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I believe in veganism absolutley and stand by it as a healthy lifestyle that benefits nature as well as animals. I am against factory farming practices, I hope to see mass changes occur in the current methods of agriculture used. It is cruel and unfair, and often I don't understand the apathy of others when presented with these facts.

NONETHELESS, where do we draw the line on preaching to people about veganism? To be honest, I dislike it when people preach to me about things like religion- I'm like, look, leave me alone, I'll make up my own mind about things.

I feel compelled and certain that I want to help make change in the world of animal rights- the best way for me to do this, obviously, is to DOO it. Be the change! You see what I mean? I choose most of the time to not talk too much about my choices, to not preach, to not even inform unless I am asked or if it comes up. (It often does) I feel that if I do the right thing, hopefully my light will shine through. Does this make me a bad vegan? How do you walk this line, where do you stand on this issue? I am very curious.

lovenlight,

linz
 

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I usually try to inform as it comes up. It always does - either at a business lunch or hanging out with friends, people always ask. I'll answer questions I'm asked and if people want more info, I'll gladly give it - even as far as emailing them and thanking them for their questions and giving a few web links for more info. That way, I give them the choice without being overly preachy.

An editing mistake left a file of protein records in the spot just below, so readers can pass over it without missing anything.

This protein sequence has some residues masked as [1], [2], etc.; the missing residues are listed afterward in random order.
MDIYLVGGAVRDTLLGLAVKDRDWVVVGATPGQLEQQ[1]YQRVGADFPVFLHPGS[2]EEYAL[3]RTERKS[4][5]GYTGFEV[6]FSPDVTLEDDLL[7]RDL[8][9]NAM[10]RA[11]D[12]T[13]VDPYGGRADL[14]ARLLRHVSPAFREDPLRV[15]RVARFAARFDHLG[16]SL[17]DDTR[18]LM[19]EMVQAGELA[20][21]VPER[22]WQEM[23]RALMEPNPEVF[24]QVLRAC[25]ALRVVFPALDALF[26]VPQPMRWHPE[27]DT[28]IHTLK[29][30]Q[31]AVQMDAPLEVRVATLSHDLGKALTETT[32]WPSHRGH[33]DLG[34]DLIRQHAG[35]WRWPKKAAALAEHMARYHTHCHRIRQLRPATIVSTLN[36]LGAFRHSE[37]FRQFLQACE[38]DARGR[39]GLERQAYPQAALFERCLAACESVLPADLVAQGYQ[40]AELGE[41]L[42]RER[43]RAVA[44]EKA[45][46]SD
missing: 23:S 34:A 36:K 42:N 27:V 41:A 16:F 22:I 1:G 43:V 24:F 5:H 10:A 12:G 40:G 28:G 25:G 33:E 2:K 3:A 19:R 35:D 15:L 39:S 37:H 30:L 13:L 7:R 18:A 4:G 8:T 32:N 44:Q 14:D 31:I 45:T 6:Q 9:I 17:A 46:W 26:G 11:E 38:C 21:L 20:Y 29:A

There are lots of people who read the bible aloud on the subways in New York and I always think, dude, you're being a psycho, it's 7 am, everyone is cranky and late for work, you're certainly not garnering any support for the cause with this method. People won't hear a message they're not ready for, and pushing it makes them defensive every time. I don't want to be called a sinner by the a.m. bible preachers, so I won't quote Fast Food Nation at the dinner table uninvited.

Does that make me a bad vegetarian? No. At the end of the day, we're all responsible for our own choices. If we want people to change, we have to first give them the options and let them make their own decisions. It's more likely to stick if someone has decided to become veg*n rather than allow themselves to be guilted into it.

My 2 cents. :)
 

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Religion is a more personal choice though, it doesn't really effect anyone like eating meat does (ie, animals, environment, starving people etc.)
 

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LOL at Epski.

I agree, people inevitably ask, so the opportunity for discussion always comes up. I think people are more interested in hearing something when THEY'VE asked the question. Most of the people I've talked to are genuinely curious (if a tad puzzled). I don't bomb them with every scrap of info at once, and usually they'll bring it up again in a few days or weeks. (After all, they're constantly noticing me eating something "weird."
)

I don't get annoyed (or I hide my annoyance) when people ask the sorts of questions that seem pretty dumb to us veg*ns. (After all, I can come here and vent later!) I just take it as another opportunity to illuminate the reasons for my choice. I think a quiet and unflappable conviction does a lot of speaking on its own.